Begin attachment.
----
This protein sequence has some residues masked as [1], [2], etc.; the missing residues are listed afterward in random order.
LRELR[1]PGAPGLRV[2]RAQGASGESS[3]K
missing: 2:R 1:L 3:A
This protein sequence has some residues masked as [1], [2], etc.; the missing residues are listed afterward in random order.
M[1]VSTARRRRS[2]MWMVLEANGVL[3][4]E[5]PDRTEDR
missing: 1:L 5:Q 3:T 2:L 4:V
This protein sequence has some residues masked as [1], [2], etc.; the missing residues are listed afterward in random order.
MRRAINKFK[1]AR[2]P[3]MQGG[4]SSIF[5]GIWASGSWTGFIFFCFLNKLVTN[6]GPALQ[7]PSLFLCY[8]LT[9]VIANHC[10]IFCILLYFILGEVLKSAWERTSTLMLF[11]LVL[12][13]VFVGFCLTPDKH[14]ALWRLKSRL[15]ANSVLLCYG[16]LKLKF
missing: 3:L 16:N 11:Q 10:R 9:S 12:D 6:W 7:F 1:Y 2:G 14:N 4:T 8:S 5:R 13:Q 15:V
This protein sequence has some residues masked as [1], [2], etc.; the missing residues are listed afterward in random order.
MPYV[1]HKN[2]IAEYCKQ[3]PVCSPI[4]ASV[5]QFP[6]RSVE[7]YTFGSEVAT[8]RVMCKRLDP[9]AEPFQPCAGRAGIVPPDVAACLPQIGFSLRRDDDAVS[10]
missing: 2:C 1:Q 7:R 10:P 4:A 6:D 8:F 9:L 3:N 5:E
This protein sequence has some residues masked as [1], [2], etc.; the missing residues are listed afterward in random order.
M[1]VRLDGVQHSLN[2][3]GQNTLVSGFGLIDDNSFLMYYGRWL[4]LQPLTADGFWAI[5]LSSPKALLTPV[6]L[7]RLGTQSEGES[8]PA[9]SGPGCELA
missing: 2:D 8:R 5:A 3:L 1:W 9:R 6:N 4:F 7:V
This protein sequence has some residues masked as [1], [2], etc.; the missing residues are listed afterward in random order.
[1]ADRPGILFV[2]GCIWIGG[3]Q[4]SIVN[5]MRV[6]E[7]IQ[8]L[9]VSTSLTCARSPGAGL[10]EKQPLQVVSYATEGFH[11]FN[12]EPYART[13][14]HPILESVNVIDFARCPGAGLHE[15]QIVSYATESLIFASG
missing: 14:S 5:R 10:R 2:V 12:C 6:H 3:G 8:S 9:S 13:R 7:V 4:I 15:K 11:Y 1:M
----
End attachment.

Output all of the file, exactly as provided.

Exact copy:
This protein sequence has some residues masked as [1], [2], etc.; the missing residues are listed afterward in random order.
LRELR[1]PGAPGLRV[2]RAQGASGESS[3]K
missing: 2:R 1:L 3:A
This protein sequence has some residues masked as [1], [2], etc.; the missing residues are listed afterward in random order.
M[1]VSTARRRRS[2]MWMVLEANGVL[3][4]E[5]PDRTEDR
missing: 1:L 5:Q 3:T 2:L 4:V
This protein sequence has some residues masked as [1], [2], etc.; the missing residues are listed afterward in random order.
MRRAINKFK[1]AR[2]P[3]MQGG[4]SSIF[5]GIWASGSWTGFIFFCFLNKLVTN[6]GPALQ[7]PSLFLCY[8]LT[9]VIANHC[10]IFCILLYFILGEVLKSAWERTSTLMLF[11]LVL[12][13]VFVGFCLTPDKH[14]ALWRLKSRL[15]ANSVLLCYG[16]LKLKF
missing: 3:L 16:N 11:Q 10:R 9:S 12:D 6:W 7:F 1:Y 2:G 14:N 4:T 8:S 5:R 13:Q 15:V
This protein sequence has some residues masked as [1], [2], etc.; the missing residues are listed afterward in random order.
MPYV[1]HKN[2]IAEYCKQ[3]PVCSPI[4]ASV[5]QFP[6]RSVE[7]YTFGSEVAT[8]RVMCKRLDP[9]AEPFQPCAGRAGIVPPDVAACLPQIGFSLRRDDDAVS[10]
missing: 2:C 1:Q 7:R 10:P 4:A 6:D 8:F 9:L 3:N 5:E
This protein sequence has some residues masked as [1], [2], etc.; the missing residues are listed afterward in random order.
M[1]VRLDGVQHSLN[2][3]GQNTLVSGFGLIDDNSFLMYYGRWL[4]LQPLTADGFWAI[5]LSSPKALLTPV[6]L[7]RLGTQSEGES[8]PA[9]SGPGCELA
missing: 2:D 8:R 5:A 3:L 1:W 9:R 6:N 4:F 7:V
This protein sequence has some residues masked as [1], [2], etc.; the missing residues are listed afterward in random order.
[1]ADRPGILFV[2]GCIWIGG[3]Q[4]SIVN[5]MRV[6]E[7]IQ[8]L[9]VSTSLTCARSPGAGL[10]EKQPLQVVSYATEGFH[11]FN[12]EPYART[13][14]HPILESVNVIDFARCPGAGLHE[15]QIVSYATESLIFASG
missing: 14:S 5:R 10:R 2:V 12:C 6:H 3:G 8:S 9:S 13:R 7:V 4:I 15:K 11:Y 1:M